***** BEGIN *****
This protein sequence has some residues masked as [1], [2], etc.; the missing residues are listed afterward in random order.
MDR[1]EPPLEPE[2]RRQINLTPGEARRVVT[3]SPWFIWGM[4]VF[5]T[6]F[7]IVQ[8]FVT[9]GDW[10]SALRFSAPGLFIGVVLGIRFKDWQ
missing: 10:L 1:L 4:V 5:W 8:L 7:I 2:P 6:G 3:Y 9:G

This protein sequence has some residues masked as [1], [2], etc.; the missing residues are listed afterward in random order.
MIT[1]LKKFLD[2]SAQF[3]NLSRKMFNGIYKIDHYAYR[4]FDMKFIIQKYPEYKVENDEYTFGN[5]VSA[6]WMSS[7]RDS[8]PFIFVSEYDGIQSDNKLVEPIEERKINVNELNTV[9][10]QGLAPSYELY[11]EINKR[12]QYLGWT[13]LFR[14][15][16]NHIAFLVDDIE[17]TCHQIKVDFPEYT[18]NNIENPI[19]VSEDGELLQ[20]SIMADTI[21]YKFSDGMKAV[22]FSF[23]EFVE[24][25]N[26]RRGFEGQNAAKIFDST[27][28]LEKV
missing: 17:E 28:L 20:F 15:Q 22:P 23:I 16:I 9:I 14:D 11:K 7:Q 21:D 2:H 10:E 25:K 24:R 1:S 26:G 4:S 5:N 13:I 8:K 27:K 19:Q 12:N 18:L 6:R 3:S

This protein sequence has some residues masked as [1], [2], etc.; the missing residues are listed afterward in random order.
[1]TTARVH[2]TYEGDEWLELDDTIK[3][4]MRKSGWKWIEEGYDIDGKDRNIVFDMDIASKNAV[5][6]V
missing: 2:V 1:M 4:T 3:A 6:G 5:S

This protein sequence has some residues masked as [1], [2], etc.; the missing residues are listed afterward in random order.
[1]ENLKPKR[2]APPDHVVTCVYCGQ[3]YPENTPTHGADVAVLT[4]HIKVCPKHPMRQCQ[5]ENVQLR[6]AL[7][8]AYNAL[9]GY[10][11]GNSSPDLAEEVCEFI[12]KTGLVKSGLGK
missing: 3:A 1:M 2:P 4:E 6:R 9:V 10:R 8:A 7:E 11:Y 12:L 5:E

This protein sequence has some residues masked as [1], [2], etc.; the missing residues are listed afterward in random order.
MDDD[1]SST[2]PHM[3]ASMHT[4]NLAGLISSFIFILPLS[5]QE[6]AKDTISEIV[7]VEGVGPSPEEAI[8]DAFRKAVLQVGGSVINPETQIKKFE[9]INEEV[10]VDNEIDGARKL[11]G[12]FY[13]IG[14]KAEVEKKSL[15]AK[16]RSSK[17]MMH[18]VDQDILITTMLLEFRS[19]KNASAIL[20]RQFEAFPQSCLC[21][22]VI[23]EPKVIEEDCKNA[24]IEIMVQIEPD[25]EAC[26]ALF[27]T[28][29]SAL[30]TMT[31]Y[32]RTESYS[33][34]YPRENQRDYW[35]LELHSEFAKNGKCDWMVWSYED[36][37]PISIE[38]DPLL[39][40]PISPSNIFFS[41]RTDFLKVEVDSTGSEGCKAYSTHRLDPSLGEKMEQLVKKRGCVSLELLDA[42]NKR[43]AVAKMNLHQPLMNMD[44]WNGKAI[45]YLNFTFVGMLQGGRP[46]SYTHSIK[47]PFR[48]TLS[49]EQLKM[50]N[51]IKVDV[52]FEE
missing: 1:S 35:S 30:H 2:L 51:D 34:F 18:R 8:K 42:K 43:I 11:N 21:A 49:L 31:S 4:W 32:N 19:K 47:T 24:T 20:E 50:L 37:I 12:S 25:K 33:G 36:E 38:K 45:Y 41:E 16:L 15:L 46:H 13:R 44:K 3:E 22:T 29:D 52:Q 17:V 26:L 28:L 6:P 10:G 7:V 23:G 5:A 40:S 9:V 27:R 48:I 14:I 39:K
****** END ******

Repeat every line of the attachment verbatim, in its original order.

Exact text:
This protein sequence has some residues masked as [1], [2], etc.; the missing residues are listed afterward in random order.
MDR[1]EPPLEPE[2]RRQINLTPGEARRVVT[3]SPWFIWGM[4]VF[5]T[6]F[7]IVQ[8]FVT[9]GDW[10]SALRFSAPGLFIGVVLGIRFKDWQ
missing: 10:L 1:L 4:V 5:W 8:L 7:I 2:P 6:G 3:Y 9:G

This protein sequence has some residues masked as [1], [2], etc.; the missing residues are listed afterward in random order.
MIT[1]LKKFLD[2]SAQF[3]NLSRKMFNGIYKIDHYAYR[4]FDMKFIIQKYPEYKVENDEYTFGN[5]VSA[6]WMSS[7]RDS[8]PFIFVSEYDGIQSDNKLVEPIEERKINVNELNTV[9][10]QGLAPSYELY[11]EINKR[12]QYLGWT[13]LFR[14][15][16]NHIAFLVDDIE[17]TCHQIKVDFPEYT[18]NNIENPI[19]VSEDGELLQ[20]SIMADTI[21]YKFSDGMKAV[22]FSF[23]EFVE[24][25]N[26]RRGFEGQNAAKIFDST[27][28]LEKV
missing: 17:E 28:L 20:F 15:Q 22:P 23:I 16:I 9:I 14:D 11:K 7:Q 21:D 2:H 10:E 25:K 24:R 1:S 26:G 4:S 5:N 13:I 8:K 27:K 19:Q 12:N 18:L 6:R 3:S

This protein sequence has some residues masked as [1], [2], etc.; the missing residues are listed afterward in random order.
[1]TTARVH[2]TYEGDEWLELDDTIK[3][4]MRKSGWKWIEEGYDIDGKDRNIVFDMDIASKNAV[5][6]V
missing: 2:V 1:M 4:T 3:A 6:G 5:S

This protein sequence has some residues masked as [1], [2], etc.; the missing residues are listed afterward in random order.
[1]ENLKPKR[2]APPDHVVTCVYCGQ[3]YPENTPTHGADVAVLT[4]HIKVCPKHPMRQCQ[5]ENVQLR[6]AL[7][8]AYNAL[9]GY[10][11]GNSSPDLAEEVCEFI[12]KTGLVKSGLGK
missing: 3:A 1:M 2:P 4:E 6:R 9:V 10:R 8:A 7:E 11:Y 12:L 5:E

This protein sequence has some residues masked as [1], [2], etc.; the missing residues are listed afterward in random order.
MDDD[1]SST[2]PHM[3]ASMHT[4]NLAGLISSFIFILPLS[5]QE[6]AKDTISEIV[7]VEGVGPSPEEAI[8]DAFRKAVLQVGGSVINPETQIKKFE[9]INEEV[10]VDNEIDGARKL[11]G[12]FY[13]IG[14]KAEVEKKSL[15]AK[16]RSSK[17]MMH[18]VDQDILITTMLLEFRS[19]KNASAIL[20]RQFEAFPQSCLC[21][22]VI[23]EPKVIEEDCKNA[24]IEIMVQIEPD[25]EAC[26]ALF[27]T[28][29]SAL[30]TMT[31]Y[32]RTESYS[33][34]YPRENQRDYW[35]LELHSEFAKNGKCDWMVWSYED[36][37]PISIE[38]DPLL[39][40]PISPSNIFFS[41]RTDFLKVEVDSTGSEGCKAYSTHRLDPSLGEKMEQLVKKRGCVSLELLDA[42]NKR[43]AVAKMNLHQPLMNMD[44]WNGKAI[45]YLNFTFVGMLQGGRP[46]SYTHSIK[47]PFR[48]TLS[49]EQLKM[50]N[51]IKVDV[52]FEE
missing: 1:S 35:S 30:H 2:L 51:D 34:F 18:R 8:K 42:K 43:I 11:N 21:A 49:L 31:S 4:W 32:N 19:K 47:T 24:T 20:E 50:L 37:I 12:S 25:K 33:G 36:E 38:K 45:Y 41:E 16:L 15:L 46:H 13:R 44:K 3:E 22:T 29:D 52:Q 17:V 26:L 28:L 6:P 10:G 7:V 23:G 5:A 40:S 9:V 27:R 48:I 14:I 39:K